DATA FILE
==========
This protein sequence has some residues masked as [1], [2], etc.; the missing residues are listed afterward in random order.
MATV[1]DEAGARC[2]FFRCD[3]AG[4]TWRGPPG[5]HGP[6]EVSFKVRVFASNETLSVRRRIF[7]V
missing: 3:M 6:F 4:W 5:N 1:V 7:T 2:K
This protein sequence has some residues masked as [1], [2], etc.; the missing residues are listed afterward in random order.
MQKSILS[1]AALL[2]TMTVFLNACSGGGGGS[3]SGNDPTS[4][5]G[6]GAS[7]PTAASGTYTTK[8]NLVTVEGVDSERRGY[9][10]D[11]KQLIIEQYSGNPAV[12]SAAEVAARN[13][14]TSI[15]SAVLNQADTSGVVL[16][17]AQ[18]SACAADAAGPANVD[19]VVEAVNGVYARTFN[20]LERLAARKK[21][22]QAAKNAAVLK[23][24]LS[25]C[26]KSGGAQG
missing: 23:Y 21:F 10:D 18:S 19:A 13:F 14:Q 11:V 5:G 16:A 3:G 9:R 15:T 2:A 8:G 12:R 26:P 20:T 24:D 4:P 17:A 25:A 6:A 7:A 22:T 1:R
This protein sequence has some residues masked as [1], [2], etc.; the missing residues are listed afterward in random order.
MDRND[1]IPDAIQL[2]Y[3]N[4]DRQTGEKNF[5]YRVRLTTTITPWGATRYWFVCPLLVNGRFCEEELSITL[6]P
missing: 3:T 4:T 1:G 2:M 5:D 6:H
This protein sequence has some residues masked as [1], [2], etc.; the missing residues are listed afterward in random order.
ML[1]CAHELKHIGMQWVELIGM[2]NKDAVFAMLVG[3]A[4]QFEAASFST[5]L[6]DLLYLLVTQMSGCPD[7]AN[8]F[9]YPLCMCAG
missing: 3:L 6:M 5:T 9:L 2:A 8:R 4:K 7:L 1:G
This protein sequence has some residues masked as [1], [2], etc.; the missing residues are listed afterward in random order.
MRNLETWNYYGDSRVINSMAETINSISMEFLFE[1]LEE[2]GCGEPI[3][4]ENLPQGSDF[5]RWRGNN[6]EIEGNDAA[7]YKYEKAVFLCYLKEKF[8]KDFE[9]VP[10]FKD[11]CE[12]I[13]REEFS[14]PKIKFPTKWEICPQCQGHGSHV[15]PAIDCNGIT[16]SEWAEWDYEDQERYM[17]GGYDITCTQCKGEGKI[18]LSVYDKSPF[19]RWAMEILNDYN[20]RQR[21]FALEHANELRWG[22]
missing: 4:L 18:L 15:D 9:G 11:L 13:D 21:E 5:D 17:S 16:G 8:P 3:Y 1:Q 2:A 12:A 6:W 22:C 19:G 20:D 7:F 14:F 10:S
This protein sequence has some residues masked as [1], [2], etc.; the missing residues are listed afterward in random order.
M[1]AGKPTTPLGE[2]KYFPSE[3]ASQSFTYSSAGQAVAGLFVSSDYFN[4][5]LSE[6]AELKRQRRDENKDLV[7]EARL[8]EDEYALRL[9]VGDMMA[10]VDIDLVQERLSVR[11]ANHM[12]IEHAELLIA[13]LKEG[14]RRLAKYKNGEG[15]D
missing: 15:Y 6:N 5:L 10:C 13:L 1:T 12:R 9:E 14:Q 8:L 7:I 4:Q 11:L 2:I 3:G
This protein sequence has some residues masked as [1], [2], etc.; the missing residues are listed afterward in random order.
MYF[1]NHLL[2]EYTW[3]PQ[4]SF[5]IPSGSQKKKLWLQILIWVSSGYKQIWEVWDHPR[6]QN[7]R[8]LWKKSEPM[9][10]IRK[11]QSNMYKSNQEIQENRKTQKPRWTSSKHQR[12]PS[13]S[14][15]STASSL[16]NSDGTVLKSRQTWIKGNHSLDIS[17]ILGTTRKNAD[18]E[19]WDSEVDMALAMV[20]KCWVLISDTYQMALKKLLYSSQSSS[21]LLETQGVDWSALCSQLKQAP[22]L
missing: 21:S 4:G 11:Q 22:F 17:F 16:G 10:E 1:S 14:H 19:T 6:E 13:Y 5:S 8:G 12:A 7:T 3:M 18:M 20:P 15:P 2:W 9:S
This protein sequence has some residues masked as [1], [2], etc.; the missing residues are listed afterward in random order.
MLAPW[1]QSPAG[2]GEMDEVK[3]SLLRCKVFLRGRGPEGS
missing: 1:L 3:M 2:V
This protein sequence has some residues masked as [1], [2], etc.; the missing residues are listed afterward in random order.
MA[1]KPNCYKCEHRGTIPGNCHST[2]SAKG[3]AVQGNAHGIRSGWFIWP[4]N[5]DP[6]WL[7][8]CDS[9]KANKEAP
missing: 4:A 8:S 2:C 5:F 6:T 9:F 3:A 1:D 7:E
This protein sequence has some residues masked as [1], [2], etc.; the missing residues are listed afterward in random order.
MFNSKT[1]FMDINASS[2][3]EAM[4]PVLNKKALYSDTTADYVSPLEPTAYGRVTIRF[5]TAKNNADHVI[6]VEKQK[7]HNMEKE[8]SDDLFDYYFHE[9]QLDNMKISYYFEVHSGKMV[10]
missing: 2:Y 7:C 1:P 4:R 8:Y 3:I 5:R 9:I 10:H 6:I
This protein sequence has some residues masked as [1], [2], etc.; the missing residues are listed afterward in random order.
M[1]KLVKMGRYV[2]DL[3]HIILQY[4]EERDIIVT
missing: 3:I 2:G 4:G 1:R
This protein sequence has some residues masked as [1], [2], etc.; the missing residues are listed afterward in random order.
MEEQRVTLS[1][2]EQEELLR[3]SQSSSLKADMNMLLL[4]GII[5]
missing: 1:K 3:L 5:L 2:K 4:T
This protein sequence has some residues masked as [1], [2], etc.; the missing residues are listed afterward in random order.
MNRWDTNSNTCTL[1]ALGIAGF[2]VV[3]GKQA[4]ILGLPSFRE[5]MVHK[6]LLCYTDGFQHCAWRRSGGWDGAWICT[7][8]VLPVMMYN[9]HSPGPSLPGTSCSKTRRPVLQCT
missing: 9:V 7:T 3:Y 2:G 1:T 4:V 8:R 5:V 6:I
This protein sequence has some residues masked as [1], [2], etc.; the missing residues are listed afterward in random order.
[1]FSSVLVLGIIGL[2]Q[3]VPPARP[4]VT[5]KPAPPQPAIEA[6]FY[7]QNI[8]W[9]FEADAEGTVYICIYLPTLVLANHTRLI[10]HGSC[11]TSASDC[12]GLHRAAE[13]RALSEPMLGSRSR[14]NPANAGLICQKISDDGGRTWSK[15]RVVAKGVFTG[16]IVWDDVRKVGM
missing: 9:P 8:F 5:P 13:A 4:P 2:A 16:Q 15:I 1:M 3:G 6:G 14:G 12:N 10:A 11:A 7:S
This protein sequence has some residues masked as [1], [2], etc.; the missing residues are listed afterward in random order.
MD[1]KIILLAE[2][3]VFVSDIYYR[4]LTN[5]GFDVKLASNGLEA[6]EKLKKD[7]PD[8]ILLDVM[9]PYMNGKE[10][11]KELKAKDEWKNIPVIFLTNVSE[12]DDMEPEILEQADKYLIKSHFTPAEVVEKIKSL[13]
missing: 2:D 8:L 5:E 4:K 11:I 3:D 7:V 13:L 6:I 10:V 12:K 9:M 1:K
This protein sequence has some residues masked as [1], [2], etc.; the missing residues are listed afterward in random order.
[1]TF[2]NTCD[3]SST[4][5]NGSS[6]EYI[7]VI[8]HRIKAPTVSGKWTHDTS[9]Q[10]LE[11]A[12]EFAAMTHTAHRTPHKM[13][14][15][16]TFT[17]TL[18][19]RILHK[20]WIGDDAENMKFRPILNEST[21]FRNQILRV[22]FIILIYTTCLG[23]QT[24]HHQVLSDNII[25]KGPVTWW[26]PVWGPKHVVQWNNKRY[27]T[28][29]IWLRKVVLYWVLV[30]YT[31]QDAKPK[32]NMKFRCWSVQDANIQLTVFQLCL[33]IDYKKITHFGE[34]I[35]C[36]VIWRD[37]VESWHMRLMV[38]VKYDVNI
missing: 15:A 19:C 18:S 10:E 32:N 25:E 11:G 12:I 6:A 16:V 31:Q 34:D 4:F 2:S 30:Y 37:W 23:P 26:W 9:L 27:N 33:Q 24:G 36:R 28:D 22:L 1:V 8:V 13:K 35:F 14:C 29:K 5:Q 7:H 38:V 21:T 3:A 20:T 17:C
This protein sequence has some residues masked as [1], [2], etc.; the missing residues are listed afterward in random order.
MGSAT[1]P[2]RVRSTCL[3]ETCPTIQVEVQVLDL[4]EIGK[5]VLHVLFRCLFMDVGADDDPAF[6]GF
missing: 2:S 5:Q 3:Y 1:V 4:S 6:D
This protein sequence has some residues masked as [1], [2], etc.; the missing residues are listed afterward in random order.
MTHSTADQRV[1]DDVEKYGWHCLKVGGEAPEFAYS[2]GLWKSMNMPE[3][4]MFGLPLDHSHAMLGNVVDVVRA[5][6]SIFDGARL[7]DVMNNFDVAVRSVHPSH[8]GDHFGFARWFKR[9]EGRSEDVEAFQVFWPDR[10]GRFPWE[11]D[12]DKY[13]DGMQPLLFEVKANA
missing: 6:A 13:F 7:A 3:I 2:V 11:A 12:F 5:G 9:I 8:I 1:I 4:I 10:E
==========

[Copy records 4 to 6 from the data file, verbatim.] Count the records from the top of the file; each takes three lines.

This protein sequence has some residues masked as [1], [2], etc.; the missing residues are listed afterward in random order.
ML[1]CAHELKHIGMQWVELIGM[2]NKDAVFAMLVG[3]A[4]QFEAASFST[5]L[6]DLLYLLVTQMSGCPD[7]AN[8]F[9]YPLCMCAG
missing: 3:L 6:M 5:T 9:L 2:A 8:R 4:K 7:L 1:G
This protein sequence has some residues masked as [1], [2], etc.; the missing residues are listed afterward in random order.
MRNLETWNYYGDSRVINSMAETINSISMEFLFE[1]LEE[2]GCGEPI[3][4]ENLPQGSDF[5]RWRGNN[6]EIEGNDAA[7]YKYEKAVFLCYLKEKF[8]KDFE[9]VP[10]FKD[11]CE[12]I[13]REEFS[14]PKIKFPTKWEICPQCQGHGSHV[15]PAIDCNGIT[16]SEWAEWDYEDQERYM[17]GGYDITCTQCKGEGKI[18]LSVYDKSPF[19]RWAMEILNDYN[20]RQR[21]FALEHANELRWG[22]
missing: 4:L 18:L 15:D 9:G 11:L 13:D 21:E 5:D 17:S 16:G 8:P 3:Y 1:Q 2:A 12:A 6:W 22:C 19:G 20:D 7:F 14:F 10:S
This protein sequence has some residues masked as [1], [2], etc.; the missing residues are listed afterward in random order.
M[1]AGKPTTPLGE[2]KYFPSE[3]ASQSFTYSSAGQAVAGLFVSSDYFN[4][5]LSE[6]AELKRQRRDENKDLV[7]EARL[8]EDEYALRL[9]VGDMMA[10]VDIDLVQERLSVR[11]ANHM[12]IEHAELLIA[13]LKEG[14]RRLAKYKNGEG[15]D
missing: 15:Y 6:N 5:L 10:C 13:L 1:T 12:R 9:E 14:Q 8:L 7:I 4:Q 11:L 2:I 3:G